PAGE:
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Nelson Mandela's Valentine's Day Letter

Nelson Mandela responds to a young person with a letter about love and Valentine's Day.


Valentine's Day or not, Nelson Mandela already resides in the hearts of people worldwide. As if there weren't enough reason to appreciate this wise, selfless man, take a look at a letter he wrote to a young person who asked his advice on love and relationships. Mandela's reply, dated February 13, 1995, was written in the midst of his presidency. He notes that his 'tight programe does not allow' him 'to find time to celebrate Valentine's day either today or in the future,' adding that only 'in the past 5 years' has he begun to receive V-Day cards (scandalous). A careful reading suggests that his politics extends to matters of the heart; while he acknowledges that he's too old to give love advice - wise indeed at any age - he suggests that better living conditions and opportunities will enrich love relationships:

"Many of today's younger generation are independent and clear thinkers with their own set of values. It would be most presumptuous for a man of 78 to advise them on how to handle relationships. Moreover, this is not a question of advise but of social conditions. Give the younger generation opportunities for education and better their lives, they will glitter with excellence."

Read a scan of the handwritten letter (and spend time trawling the archive) at the Nelson Mandela Centre of Memory website. See below for the typed transcript.

1.Age and a conservative cultural background do not make it easy for me to discuss in public such intimate feelings or emotions. This is specially the case when the question is asked by one young enough to be a grandchild. It might well be that if one attempted a definition which departs from that which appears in the standard dictionaries, and bearing in mind the main forms of civilisation of the world, there may be as many definitions as there are human beings.2. Bearing in mind my response to the first question, and all things being equal, I would hope that the average individual experiences one of the highest levels of emotional attachment, satisfaction and happiness when in love
3. My answer to the first question answers this question in the affirmative.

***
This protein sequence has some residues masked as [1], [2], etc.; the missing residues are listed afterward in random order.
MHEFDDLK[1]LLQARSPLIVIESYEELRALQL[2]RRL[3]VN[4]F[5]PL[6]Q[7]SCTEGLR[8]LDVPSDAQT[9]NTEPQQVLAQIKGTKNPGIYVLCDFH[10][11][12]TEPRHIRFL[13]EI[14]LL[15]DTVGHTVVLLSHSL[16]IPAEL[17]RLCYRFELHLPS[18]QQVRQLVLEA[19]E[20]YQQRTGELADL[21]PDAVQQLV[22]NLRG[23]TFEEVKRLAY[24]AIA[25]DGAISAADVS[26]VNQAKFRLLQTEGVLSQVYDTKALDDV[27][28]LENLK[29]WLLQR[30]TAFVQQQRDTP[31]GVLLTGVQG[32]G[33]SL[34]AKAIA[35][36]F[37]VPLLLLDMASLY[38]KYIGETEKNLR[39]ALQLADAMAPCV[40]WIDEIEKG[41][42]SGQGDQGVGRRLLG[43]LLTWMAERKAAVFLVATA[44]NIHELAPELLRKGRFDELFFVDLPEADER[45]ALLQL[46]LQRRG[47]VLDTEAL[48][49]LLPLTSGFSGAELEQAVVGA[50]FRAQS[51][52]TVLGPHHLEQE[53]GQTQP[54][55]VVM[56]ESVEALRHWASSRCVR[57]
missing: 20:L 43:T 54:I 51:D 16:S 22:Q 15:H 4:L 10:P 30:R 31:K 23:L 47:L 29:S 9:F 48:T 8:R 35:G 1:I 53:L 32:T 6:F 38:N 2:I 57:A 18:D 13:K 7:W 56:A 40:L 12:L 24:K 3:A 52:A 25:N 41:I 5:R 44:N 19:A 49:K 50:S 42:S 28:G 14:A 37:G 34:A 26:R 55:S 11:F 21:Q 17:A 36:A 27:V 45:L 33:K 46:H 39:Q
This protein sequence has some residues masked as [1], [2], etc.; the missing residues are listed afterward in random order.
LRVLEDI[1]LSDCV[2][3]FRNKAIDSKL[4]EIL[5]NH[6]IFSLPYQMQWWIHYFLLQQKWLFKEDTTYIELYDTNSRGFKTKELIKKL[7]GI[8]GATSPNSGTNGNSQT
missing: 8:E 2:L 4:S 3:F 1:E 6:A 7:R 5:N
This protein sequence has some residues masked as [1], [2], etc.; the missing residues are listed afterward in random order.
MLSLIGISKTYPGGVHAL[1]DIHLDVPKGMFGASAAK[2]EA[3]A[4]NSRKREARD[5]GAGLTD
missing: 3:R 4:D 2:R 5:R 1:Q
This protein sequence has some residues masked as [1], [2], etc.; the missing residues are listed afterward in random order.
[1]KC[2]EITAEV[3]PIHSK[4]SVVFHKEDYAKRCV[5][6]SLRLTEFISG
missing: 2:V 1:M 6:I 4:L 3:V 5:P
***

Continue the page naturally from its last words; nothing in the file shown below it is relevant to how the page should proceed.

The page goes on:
4. It will probably shock many people to discover how colossally ignorant I am about simple things the ordinary person takes for granted. Having been born and grown up in a rural environment with parents who could neither read nor write, one hardly ever heard about Valentine's Day. Moving to the cities one was gradually drawn into mainstream policies, and there was little room for upgrading oneself with information on such issues. Only during the last five years did I receive valentine cards and gifts; But one must naturally develop enormous respect for those who bring happiness to others anonymously far from the limelight.
5 Unfortunately my tight programme does not allow me to find time to celebrate Valentine's Day either today or in future.
6 Many of today's younger generation are independent and clear thinkers with their own set of values. It would be most presumptuous for a man of 78 to advise them on how to handle relationships. Moreover, this is not a question of advise but of social conditions. Give the younger generation opportunities for education and better their lives, they will glitter with excellence.
7 I would think that people who subscribe to the same values, who share a common vision and who accept each other's integrity have laid a basis for a good relationship. But to this there will be a wide range of notable exceptions.
8 I would repeat everything I have said in response to the previous question.
9 I am not sure if all the South African women subscribe to this idea; and it would be risky for a man who knows little on this subject to hazard some gratuitous advice. Except to say that those who promote Valentine's Day are in a sense role models. It take unique qualities to do good.
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Photo courtesy of @sahraisha

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